…her monthly period, from the line towards the beginning to “soak [her] little clothes right after [she] takes them off.” This kind of event, the ability to bear children, is representative of a little girl becoming a woman. In this sense, the speech of the mother makes a little more sense. She is explaining to her daughter all the things she will need to know as a woman. The regrettable part for the girl is that she will have to grow up so quickly. No more playing with marbles, no more picking flowers, or singing benna on Sundays. In an instant she has earned increased responsibility for her actions.
Kincaid seems to greatly understand how a mother, who has grown up being the subordinate to a Man, has trouble changing her ideals and tries to pass them on to her daughter. She probably writes from experience, which helps the characters of the mother and daughter in “Girl” to be that much more believable. The daughter doesn’t know how to please her mother and she has to learn a lot of information very quickly, which must be overwhelming. Meanwhile, the mother seems to never approve of her daughter. Even in the last lines, when the mother tells her daughter to always feel the bread at a bakery for freshness, and the daughter questions “what if the baker won’t let” her, the mother gives her final condescending comment to her daughter in this story: She questions that after all of this advice she has given her, is she “really going to be the kind of woman who the baker won’t let near the bread?”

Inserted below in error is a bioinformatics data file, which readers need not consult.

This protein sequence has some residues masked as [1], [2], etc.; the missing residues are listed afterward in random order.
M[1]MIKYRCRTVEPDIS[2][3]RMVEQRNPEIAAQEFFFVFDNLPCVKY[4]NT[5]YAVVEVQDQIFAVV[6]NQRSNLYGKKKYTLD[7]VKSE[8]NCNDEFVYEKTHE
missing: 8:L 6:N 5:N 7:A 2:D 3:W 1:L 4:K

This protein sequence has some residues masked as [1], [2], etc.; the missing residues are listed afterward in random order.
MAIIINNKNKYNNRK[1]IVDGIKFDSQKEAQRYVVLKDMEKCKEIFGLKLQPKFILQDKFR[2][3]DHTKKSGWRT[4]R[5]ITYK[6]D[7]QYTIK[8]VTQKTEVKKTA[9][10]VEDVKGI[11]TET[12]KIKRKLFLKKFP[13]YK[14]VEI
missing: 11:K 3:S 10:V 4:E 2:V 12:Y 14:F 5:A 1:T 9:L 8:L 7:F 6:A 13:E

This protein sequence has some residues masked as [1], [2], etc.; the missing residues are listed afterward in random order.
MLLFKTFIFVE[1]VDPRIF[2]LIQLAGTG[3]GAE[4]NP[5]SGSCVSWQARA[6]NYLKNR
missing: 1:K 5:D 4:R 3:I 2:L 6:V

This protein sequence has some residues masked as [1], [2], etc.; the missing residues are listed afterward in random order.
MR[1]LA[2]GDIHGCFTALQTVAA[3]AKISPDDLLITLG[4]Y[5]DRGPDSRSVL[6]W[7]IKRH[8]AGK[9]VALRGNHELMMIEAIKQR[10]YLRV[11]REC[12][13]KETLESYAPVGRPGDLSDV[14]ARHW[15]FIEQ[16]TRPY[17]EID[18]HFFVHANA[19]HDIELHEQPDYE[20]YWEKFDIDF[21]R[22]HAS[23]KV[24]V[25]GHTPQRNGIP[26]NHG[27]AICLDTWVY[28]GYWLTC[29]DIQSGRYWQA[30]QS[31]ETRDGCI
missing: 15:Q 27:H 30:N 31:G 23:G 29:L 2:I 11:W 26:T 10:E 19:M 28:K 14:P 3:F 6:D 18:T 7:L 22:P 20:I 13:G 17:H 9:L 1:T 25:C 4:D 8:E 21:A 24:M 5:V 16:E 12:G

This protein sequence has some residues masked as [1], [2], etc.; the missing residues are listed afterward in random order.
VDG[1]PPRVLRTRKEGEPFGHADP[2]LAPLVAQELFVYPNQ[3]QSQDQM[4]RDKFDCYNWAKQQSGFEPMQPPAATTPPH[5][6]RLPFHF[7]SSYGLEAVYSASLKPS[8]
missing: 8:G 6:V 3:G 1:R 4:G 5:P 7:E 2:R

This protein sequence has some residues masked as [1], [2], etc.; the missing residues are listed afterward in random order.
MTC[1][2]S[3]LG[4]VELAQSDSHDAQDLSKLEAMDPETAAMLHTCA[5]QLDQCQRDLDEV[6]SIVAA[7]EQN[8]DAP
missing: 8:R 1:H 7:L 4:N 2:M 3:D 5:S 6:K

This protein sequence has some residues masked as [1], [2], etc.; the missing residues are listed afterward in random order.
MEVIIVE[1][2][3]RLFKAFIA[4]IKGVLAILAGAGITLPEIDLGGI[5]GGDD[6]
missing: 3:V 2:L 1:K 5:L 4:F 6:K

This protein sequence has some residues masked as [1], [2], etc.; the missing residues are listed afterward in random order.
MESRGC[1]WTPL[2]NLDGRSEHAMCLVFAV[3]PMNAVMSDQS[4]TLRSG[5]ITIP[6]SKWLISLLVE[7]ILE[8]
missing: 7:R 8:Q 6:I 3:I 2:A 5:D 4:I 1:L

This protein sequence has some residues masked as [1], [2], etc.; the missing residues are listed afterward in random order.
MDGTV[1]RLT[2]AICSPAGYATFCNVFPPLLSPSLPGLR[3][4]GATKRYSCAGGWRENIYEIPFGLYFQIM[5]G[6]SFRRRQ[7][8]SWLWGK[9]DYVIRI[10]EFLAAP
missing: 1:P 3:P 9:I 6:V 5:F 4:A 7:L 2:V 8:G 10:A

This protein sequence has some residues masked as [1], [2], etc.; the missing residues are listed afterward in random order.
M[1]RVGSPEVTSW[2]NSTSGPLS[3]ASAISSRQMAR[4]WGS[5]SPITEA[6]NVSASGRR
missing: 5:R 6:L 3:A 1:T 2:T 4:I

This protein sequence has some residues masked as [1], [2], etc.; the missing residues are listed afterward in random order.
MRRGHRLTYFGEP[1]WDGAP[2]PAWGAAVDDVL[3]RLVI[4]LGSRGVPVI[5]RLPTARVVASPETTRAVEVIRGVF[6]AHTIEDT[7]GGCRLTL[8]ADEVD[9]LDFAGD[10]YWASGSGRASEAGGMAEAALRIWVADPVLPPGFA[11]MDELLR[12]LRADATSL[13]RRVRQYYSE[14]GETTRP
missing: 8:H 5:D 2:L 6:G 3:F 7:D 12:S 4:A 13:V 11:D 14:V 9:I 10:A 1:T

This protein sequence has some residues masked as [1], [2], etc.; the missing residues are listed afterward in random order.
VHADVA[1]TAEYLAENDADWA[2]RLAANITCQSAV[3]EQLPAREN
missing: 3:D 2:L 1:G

- Category: English
- Words: 304
- Pages: 2